Regents Exams Return in June


photo Pacer Staff

Ninth graders Iziah Gonzalez, Winifred Haastrup and Luis Hernandez work on a practice algebra Regents exam.

The New York State High School Regents exams will resume in June for the first time since January 2020.

Teachers and students have begun preparing for the exams which begin on June 1 with the U.S. history test. The other ten exams are scheduled for June 15 to 23.

Kevin Zheng, ninth grade, feels prepared for the living environment Regents exam. “I feel like I’m going to do fine on that because Ms. Papsidero gave us a literacy exam and I got a high score on it.”

Regents exams have been canceled for the past two years because of the pandemic. They were scheduled for Jan. 25-28, but because of the December surge in Covid cases, they were canceled in the middle of December.

According to Assistant Principal DeRosa, any high school student who passed two semesters of a math, science or American history course was given a waiver in that subject’s Regents exam for the past two years and they were not required to take a test for that course. The student needed to have passed four semesters of global history and six semesters of English for waivers in these subjects.

Ms. Papsidero Lee, who teaches living environment, has been teaching her course to prepare students for the June Regents exam. She uses the Regents exam as a guide in her curriculum, but she is concerned that she still hasn’t gotten as far with her students in preparing them compared to past years.

“Coming back from remote learning was difficult,” Ms. Papsidero Lee said. “A lot of kids came back farther behind than they typically would be. They weren’t used to learning in a classroom at all. And then at the end of the first semester, Covid surged again and many kids were out and teachers were out. It got pretty tough to keep up to where I usually am in the curriculum.”

Ms. Papsidero is concerned that scores will not be as high this year. She’s holding out hope that the N.Y. State Department of Education will have students take the Regents exams but not count them as graduation requirements or modify the grading scale even more than they usually do.

All ninth graders at Pace sat for a practice algebra Regents exam on Mar. 23. For most of the freshmen, this was the first standardized test they had taken since sixth grade.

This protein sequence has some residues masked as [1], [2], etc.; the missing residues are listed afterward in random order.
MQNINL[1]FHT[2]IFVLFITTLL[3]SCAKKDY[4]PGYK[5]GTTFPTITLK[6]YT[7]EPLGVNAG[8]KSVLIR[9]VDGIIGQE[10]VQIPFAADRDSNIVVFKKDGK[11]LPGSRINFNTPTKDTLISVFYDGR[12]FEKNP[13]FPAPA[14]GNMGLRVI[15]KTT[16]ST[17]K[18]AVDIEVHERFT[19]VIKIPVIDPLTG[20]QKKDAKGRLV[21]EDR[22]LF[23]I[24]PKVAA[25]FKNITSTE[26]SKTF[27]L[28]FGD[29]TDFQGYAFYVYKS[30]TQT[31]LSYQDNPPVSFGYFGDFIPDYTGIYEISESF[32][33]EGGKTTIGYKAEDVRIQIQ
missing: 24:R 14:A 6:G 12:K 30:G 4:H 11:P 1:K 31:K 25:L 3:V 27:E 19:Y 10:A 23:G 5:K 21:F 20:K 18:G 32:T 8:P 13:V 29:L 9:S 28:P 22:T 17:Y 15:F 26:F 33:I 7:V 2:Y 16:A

Scarllet Melendez, ninth grade, said the practice algebra test was stressful. “I wasn’t prepared for it. I didn’t know a lot of the questions. I feel like I did bad.”

She admits that taking the practice test helped her see what she needs to study in the coming months. “It has been good to see what I need to work on. It’s making me think about working harder in algebra.”

“I didn’t know that I was going to take a Regents in chemistry. I found out yesterday,” Melendez said.

Kevin Zheng claimed he did okay on the practice algebra test. He noted that he’s studied a lot of the algebra material in middle school even though he was fully remote last year. He felt prepared this year for the work Ms. O’Sullivan has been teaching in class for the Regents exam.

Mr. Alex Jallot, a special education teacher in three global history classes, said in mid-March that he and one of his co-teachers have begun preparing students by working on their essay writing skills.

The Regents will be “a mixed bag” this year, said Mr. Jallot. “Some of the students will fly through them.”

“The students who have been able to still maintain strong academically through the pandemic will do great,” Mr. Jallot said, “but based on what I’m seeing with some students in class, there are definitely going to be students who struggle, especially sitting for three hours.”

As an alternative to state tests, Mr. Jallot said, “We should listen to teachers who know what is going on with their students. We should work with parents and students to figure out better ways of showing what students are or are not learning. We should get rid of Regents exams and use those resources–the millions of dollars spent on Regents exams–for enrichment programs. We could use that money on gathering information from our school community about what students really need and then tailor programs in schools targeting those needs.”